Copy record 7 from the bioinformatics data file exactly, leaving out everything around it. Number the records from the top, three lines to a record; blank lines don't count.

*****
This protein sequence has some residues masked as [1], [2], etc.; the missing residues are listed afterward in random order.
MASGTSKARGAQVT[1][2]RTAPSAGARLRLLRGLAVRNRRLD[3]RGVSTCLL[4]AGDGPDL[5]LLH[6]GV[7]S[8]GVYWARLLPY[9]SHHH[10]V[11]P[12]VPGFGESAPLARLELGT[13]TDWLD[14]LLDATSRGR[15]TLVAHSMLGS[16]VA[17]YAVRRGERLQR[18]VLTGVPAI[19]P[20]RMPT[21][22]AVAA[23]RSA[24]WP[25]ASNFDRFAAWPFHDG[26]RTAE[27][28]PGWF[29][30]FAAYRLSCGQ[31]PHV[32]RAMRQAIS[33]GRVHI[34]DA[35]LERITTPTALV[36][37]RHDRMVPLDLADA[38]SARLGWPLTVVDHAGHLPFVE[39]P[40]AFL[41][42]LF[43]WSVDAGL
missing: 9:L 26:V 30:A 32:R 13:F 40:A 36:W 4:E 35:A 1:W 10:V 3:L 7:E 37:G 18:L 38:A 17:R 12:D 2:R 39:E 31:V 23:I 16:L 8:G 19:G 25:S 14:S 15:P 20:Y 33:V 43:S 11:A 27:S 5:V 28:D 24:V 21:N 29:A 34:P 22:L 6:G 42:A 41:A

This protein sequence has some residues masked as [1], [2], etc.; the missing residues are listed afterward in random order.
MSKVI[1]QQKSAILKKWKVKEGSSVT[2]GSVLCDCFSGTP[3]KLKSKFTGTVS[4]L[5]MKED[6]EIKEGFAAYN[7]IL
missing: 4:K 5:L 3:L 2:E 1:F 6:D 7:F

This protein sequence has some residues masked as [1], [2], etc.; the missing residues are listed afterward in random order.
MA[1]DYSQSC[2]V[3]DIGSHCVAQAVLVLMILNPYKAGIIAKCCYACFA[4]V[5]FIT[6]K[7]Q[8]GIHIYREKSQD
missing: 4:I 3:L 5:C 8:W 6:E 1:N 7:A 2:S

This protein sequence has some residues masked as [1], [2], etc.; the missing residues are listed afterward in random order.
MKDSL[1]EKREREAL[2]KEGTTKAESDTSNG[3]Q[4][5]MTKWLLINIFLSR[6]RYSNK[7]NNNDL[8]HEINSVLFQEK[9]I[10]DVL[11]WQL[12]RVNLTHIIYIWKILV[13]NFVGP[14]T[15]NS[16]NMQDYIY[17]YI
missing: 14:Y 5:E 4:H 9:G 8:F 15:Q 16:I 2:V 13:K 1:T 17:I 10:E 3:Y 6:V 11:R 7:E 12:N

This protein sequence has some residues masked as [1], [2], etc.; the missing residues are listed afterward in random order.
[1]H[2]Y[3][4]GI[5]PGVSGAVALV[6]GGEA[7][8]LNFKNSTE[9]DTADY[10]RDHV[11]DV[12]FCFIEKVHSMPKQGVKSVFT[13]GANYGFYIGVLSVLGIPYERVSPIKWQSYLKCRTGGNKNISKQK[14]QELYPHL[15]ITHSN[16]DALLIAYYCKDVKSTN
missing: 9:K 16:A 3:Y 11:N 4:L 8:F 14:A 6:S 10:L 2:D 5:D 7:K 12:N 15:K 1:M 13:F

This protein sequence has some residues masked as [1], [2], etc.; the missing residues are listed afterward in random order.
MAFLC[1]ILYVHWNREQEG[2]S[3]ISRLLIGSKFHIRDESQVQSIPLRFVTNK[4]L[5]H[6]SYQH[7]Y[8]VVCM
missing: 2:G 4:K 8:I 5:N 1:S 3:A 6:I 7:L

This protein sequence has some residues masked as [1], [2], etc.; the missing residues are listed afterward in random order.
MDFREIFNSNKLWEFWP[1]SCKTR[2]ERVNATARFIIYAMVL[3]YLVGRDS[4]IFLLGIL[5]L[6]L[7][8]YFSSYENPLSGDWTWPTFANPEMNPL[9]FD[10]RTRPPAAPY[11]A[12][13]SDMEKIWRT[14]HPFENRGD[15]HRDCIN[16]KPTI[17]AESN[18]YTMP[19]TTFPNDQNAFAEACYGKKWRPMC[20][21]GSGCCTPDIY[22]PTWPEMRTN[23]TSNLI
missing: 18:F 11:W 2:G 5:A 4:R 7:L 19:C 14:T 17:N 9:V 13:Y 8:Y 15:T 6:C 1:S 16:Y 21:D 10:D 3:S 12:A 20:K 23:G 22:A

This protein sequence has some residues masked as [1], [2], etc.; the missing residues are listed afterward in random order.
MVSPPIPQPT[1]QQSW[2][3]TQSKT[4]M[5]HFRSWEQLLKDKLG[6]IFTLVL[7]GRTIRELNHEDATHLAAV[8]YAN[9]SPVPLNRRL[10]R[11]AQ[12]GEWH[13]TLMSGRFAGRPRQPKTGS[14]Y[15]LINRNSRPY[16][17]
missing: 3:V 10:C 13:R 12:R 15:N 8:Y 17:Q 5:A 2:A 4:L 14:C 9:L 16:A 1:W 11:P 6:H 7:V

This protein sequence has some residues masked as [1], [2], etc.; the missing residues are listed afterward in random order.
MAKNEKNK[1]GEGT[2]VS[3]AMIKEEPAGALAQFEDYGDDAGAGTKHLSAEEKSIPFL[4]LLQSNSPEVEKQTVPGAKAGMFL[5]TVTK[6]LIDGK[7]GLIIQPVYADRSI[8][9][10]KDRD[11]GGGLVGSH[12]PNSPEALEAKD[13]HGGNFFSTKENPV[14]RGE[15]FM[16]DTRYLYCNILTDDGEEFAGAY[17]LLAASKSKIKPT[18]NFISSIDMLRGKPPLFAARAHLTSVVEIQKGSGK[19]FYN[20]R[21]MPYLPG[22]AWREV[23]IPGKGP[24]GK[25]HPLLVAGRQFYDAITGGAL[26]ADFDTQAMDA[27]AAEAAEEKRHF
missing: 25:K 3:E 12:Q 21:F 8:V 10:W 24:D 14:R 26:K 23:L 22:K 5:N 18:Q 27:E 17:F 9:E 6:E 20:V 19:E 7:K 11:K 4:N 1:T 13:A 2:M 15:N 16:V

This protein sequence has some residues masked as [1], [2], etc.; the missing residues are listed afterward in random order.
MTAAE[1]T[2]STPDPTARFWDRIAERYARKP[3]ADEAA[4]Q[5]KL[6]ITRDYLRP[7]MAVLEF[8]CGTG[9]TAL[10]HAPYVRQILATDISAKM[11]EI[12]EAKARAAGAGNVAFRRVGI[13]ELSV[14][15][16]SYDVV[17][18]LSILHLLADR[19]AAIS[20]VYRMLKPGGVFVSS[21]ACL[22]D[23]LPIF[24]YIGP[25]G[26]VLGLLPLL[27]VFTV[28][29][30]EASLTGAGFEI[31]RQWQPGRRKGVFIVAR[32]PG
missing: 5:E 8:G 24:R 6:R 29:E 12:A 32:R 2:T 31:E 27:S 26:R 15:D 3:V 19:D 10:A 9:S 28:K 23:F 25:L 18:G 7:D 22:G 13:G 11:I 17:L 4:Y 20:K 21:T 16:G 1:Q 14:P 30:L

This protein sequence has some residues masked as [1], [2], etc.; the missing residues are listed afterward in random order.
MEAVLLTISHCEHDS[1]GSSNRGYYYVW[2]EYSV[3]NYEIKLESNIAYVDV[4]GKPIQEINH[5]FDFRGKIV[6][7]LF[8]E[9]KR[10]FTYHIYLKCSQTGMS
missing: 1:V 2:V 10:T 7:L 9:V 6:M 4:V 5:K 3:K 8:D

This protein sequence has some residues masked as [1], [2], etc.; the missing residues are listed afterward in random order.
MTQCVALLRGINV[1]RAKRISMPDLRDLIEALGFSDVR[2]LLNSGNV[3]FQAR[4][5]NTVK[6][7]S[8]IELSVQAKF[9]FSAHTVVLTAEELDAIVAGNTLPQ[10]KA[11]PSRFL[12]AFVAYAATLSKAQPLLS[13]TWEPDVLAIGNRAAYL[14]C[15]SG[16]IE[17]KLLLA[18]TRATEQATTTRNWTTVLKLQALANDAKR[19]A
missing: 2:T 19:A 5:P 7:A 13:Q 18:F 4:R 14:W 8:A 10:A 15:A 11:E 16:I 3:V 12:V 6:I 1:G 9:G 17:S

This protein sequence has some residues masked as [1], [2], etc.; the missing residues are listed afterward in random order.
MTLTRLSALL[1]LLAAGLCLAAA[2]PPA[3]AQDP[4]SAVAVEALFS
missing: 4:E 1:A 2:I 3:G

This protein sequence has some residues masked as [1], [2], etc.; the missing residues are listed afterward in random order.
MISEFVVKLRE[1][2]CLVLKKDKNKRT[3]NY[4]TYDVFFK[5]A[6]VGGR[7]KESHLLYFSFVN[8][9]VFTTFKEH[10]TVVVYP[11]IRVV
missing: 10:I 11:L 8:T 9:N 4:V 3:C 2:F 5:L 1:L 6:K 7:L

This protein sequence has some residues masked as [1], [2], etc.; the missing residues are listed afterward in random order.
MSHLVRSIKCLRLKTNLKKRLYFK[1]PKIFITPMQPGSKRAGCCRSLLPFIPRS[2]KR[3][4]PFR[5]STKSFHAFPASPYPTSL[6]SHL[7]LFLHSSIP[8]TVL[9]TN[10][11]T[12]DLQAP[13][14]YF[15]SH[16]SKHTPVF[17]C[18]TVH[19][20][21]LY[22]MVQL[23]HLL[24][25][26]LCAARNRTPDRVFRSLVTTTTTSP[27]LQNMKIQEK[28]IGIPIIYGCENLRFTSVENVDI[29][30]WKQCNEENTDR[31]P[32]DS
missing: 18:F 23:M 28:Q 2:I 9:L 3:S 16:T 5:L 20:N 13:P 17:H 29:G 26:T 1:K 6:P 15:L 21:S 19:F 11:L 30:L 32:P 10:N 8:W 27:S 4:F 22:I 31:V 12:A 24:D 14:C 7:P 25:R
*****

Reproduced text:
This protein sequence has some residues masked as [1], [2], etc.; the missing residues are listed afterward in random order.
MDFREIFNSNKLWEFWP[1]SCKTR[2]ERVNATARFIIYAMVL[3]YLVGRDS[4]IFLLGIL[5]L[6]L[7][8]YFSSYENPLSGDWTWPTFANPEMNPL[9]FD[10]RTRPPAAPY[11]A[12][13]SDMEKIWRT[14]HPFENRGD[15]HRDCIN[16]KPTI[17]AESN[18]YTMP[19]TTFPNDQNAFAEACYGKKWRPMC[20][21]GSGCCTPDIY[22]PTWPEMRTN[23]TSNLI
missing: 18:F 11:W 2:G 5:A 4:R 7:L 19:C 14:T 17:N 9:V 13:Y 8:Y 15:T 6:C 1:S 16:Y 21:D 10:D 3:S 12:A 20:K 23:G 22:A